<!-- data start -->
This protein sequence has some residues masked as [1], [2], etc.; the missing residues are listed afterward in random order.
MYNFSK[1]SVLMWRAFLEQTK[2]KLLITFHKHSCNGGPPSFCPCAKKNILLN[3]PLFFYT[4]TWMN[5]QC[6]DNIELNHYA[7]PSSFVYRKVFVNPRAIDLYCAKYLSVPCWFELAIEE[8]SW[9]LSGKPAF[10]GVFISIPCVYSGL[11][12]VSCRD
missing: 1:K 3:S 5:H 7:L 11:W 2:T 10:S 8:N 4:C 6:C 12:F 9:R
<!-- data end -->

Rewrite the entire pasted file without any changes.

This protein sequence has some residues masked as [1], [2], etc.; the missing residues are listed afterward in random order.
MYNFSK[1]SVLMWRAFLEQTK[2]KLLITFHKHSCNGGPPSFCPCAKKNILLN[3]PLFFYT[4]TWMN[5]QC[6]DNIELNHYA[7]PSSFVYRKVFVNPRAIDLYCAKYLSVPCWFELAIEE[8]SW[9]LSGKPAF[10]GVFISIPCVYSGL[11][12]VSCRD
missing: 1:K 3:S 5:H 7:L 11:W 2:T 10:S 8:N 4:C 6:C 12:F 9:R